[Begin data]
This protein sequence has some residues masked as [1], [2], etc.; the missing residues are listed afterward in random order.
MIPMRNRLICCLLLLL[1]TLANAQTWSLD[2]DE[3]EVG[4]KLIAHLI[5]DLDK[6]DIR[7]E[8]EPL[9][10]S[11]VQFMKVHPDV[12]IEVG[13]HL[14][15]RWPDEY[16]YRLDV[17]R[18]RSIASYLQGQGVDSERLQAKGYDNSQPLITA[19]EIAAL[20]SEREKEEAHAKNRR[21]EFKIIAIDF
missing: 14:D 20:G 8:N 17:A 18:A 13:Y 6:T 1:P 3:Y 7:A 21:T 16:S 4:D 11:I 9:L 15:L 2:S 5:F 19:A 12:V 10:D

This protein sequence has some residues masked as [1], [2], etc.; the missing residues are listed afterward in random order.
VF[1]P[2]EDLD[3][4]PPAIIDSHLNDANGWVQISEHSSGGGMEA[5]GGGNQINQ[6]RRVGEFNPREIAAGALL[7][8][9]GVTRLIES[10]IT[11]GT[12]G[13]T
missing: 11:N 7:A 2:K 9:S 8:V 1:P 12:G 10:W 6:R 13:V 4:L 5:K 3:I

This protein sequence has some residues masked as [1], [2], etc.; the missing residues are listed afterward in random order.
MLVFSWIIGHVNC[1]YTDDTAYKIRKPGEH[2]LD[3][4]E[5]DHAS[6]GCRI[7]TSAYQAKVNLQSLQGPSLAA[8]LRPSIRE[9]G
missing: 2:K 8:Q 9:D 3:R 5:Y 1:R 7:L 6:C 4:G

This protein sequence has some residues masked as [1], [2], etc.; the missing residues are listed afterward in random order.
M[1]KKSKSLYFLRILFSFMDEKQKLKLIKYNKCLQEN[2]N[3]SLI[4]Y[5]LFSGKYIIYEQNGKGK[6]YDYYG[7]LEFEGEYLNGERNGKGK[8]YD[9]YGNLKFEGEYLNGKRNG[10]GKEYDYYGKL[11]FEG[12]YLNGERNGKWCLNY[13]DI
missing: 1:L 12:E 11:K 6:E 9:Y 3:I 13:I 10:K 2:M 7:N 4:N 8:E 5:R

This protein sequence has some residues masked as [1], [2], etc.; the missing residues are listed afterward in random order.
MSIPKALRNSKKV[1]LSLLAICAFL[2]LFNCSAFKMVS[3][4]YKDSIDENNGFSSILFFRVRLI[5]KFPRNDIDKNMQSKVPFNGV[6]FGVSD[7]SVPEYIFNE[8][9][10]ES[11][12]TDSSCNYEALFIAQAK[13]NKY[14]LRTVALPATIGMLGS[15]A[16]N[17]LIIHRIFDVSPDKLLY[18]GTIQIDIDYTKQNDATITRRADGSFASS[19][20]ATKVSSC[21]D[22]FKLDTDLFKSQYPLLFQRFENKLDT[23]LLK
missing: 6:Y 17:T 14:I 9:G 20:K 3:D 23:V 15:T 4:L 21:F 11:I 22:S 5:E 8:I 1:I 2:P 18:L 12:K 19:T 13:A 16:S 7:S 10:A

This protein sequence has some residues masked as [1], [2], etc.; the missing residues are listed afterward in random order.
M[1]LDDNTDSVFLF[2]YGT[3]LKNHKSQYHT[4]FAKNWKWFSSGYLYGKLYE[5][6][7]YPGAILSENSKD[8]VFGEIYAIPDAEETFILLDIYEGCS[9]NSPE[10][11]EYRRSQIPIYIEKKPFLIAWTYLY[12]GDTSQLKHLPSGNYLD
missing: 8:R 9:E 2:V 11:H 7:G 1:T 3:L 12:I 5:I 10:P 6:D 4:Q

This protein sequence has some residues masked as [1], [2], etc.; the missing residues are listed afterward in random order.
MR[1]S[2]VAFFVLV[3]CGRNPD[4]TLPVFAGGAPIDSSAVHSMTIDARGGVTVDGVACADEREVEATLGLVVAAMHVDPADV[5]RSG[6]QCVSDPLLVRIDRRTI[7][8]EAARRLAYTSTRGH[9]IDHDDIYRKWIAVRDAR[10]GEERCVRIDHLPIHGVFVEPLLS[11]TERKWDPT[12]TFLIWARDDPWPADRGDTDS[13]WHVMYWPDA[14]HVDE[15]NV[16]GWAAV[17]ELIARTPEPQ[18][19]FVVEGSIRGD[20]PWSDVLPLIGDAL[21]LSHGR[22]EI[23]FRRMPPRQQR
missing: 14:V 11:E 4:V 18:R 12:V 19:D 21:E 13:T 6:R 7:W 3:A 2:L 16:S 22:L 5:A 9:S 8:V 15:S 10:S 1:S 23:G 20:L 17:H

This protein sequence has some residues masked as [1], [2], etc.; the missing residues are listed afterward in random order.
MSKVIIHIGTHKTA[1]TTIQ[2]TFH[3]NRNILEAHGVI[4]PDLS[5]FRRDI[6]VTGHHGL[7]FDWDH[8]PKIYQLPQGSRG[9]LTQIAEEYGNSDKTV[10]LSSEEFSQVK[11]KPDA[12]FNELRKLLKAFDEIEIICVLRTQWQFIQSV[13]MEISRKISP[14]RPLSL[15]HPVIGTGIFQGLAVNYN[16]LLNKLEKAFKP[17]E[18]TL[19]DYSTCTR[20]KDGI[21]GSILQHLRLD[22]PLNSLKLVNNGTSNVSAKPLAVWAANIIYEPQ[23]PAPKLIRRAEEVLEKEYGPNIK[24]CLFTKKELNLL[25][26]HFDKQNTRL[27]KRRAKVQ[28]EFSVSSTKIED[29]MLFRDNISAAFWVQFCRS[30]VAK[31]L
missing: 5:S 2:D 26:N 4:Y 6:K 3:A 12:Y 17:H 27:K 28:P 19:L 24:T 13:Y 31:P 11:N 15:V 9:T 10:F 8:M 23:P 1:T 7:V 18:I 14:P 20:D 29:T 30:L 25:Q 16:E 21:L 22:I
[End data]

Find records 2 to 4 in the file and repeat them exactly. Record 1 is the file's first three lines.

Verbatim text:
This protein sequence has some residues masked as [1], [2], etc.; the missing residues are listed afterward in random order.
VF[1]P[2]EDLD[3][4]PPAIIDSHLNDANGWVQISEHSSGGGMEA[5]GGGNQINQ[6]RRVGEFNPREIAAGALL[7][8][9]GVTRLIES[10]IT[11]GT[12]G[13]T
missing: 11:N 7:A 2:K 9:S 8:V 1:P 12:G 10:W 6:R 13:V 4:L 5:K 3:I

This protein sequence has some residues masked as [1], [2], etc.; the missing residues are listed afterward in random order.
MLVFSWIIGHVNC[1]YTDDTAYKIRKPGEH[2]LD[3][4]E[5]DHAS[6]GCRI[7]TSAYQAKVNLQSLQGPSLAA[8]LRPSIRE[9]G
missing: 2:K 8:Q 9:D 3:R 5:Y 1:R 7:L 6:C 4:G

This protein sequence has some residues masked as [1], [2], etc.; the missing residues are listed afterward in random order.
M[1]KKSKSLYFLRILFSFMDEKQKLKLIKYNKCLQEN[2]N[3]SLI[4]Y[5]LFSGKYIIYEQNGKGK[6]YDYYG[7]LEFEGEYLNGERNGKGK[8]YD[9]YGNLKFEGEYLNGKRNG[10]GKEYDYYGKL[11]FEG[12]YLNGERNGKWCLNY[13]DI
missing: 1:L 12:E 11:K 6:E 9:Y 3:I 13:I 10:K 2:M 7:N 4:N 8:E 5:R